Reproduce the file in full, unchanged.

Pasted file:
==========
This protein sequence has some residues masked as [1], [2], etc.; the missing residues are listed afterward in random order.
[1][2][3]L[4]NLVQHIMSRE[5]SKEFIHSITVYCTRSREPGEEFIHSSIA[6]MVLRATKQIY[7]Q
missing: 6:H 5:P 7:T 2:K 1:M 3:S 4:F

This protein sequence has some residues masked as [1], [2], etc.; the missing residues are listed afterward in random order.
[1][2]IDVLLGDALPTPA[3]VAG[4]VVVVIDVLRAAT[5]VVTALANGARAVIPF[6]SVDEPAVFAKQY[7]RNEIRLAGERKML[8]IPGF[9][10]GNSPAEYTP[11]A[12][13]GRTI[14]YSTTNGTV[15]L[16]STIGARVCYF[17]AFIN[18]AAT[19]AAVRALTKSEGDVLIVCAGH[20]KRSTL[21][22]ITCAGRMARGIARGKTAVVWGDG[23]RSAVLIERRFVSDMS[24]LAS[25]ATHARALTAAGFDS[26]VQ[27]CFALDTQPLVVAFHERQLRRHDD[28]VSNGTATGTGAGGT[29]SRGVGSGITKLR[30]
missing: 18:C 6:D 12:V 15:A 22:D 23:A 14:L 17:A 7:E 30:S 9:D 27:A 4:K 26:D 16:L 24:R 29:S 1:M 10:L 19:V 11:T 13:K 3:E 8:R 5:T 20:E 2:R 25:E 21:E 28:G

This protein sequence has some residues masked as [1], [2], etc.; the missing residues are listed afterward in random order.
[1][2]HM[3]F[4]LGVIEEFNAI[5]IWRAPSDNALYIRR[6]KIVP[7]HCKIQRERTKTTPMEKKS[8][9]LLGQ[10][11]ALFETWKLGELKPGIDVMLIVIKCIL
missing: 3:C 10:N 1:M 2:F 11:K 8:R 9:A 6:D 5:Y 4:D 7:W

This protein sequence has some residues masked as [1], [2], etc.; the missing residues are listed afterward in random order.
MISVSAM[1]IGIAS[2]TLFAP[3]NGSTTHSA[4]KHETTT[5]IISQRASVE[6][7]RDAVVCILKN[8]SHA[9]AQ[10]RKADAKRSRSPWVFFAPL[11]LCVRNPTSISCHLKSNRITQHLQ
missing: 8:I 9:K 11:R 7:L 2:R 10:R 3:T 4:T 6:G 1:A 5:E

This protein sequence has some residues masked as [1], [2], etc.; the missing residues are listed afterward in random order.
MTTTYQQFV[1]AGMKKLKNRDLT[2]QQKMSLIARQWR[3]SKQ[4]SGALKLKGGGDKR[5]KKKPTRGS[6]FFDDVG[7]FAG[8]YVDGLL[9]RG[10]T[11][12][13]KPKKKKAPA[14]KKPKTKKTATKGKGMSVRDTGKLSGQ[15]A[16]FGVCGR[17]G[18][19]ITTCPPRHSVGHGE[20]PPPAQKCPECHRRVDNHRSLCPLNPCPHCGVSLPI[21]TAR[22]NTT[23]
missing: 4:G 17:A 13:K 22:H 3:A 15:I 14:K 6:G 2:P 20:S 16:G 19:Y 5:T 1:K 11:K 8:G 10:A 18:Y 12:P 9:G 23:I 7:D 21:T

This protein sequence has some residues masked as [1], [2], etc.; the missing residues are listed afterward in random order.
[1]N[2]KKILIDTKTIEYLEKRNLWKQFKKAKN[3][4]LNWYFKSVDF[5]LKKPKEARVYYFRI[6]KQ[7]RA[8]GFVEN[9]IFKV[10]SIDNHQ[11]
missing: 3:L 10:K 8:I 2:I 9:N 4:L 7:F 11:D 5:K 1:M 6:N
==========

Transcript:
This protein sequence has some residues masked as [1], [2], etc.; the missing residues are listed afterward in random order.
[1][2][3]L[4]NLVQHIMSRE[5]SKEFIHSITVYCTRSREPGEEFIHSSIA[6]MVLRATKQIY[7]Q
missing: 6:H 5:P 7:T 2:K 1:M 3:S 4:F

This protein sequence has some residues masked as [1], [2], etc.; the missing residues are listed afterward in random order.
[1][2]IDVLLGDALPTPA[3]VAG[4]VVVVIDVLRAAT[5]VVTALANGARAVIPF[6]SVDEPAVFAKQY[7]RNEIRLAGERKML[8]IPGF[9][10]GNSPAEYTP[11]A[12][13]GRTI[14]YSTTNGTV[15]L[16]STIGARVCYF[17]AFIN[18]AAT[19]AAVRALTKSEGDVLIVCAGH[20]KRSTL[21][22]ITCAGRMARGIARGKTAVVWGDG[23]RSAVLIERRFVSDMS[24]LAS[25]ATHARALTAAGFDS[26]VQ[27]CFALDTQPLVVAFHERQLRRHDD[28]VSNGTATGTGAGGT[29]SRGVGSGITKLR[30]
missing: 18:C 6:D 12:V 15:A 22:D 23:A 14:L 17:A 7:E 30:S 9:D 27:A 4:K 26:D 16:L 24:R 29:S 1:M 10:L 19:V 11:T 13:K 3:E 8:R 5:T 20:E 2:R 25:E 21:E 28:G

This protein sequence has some residues masked as [1], [2], etc.; the missing residues are listed afterward in random order.
[1][2]HM[3]F[4]LGVIEEFNAI[5]IWRAPSDNALYIRR[6]KIVP[7]HCKIQRERTKTTPMEKKS[8][9]LLGQ[10][11]ALFETWKLGELKPGIDVMLIVIKCIL
missing: 3:C 10:N 1:M 2:F 11:K 8:R 9:A 6:D 5:Y 4:D 7:W

This protein sequence has some residues masked as [1], [2], etc.; the missing residues are listed afterward in random order.
MISVSAM[1]IGIAS[2]TLFAP[3]NGSTTHSA[4]KHETTT[5]IISQRASVE[6][7]RDAVVCILKN[8]SHA[9]AQ[10]RKADAKRSRSPWVFFAPL[11]LCVRNPTSISCHLKSNRITQHLQ
missing: 8:I 9:K 11:R 7:L 2:R 10:R 3:T 4:T 6:G 1:A 5:E

This protein sequence has some residues masked as [1], [2], etc.; the missing residues are listed afterward in random order.
MTTTYQQFV[1]AGMKKLKNRDLT[2]QQKMSLIARQWR[3]SKQ[4]SGALKLKGGGDKR[5]KKKPTRGS[6]FFDDVG[7]FAG[8]YVDGLL[9]RG[10]T[11][12][13]KPKKKKAPA[14]KKPKTKKTATKGKGMSVRDTGKLSGQ[15]A[16]FGVCGR[17]G[18][19]ITTCPPRHSVGHGE[20]PPPAQKCPECHRRVDNHRSLCPLNPCPHCGVSLPI[21]TAR[22]NTT[23]
missing: 4:G 17:A 13:K 22:H 3:A 15:I 14:K 6:G 2:P 20:S 16:G 19:Y 5:T 1:K 11:K 8:G 10:A 18:Y 12:P 9:G 23:I 7:D 21:T

This protein sequence has some residues masked as [1], [2], etc.; the missing residues are listed afterward in random order.
[1]N[2]KKILIDTKTIEYLEKRNLWKQFKKAKN[3][4]LNWYFKSVDF[5]LKKPKEARVYYFRI[6]KQ[7]RA[8]GFVEN[9]IFKV[10]SIDNHQ[11]
missing: 3:L 10:K 8:I 2:I 9:N 4:L 7:F 11:D 5:K 1:M 6:N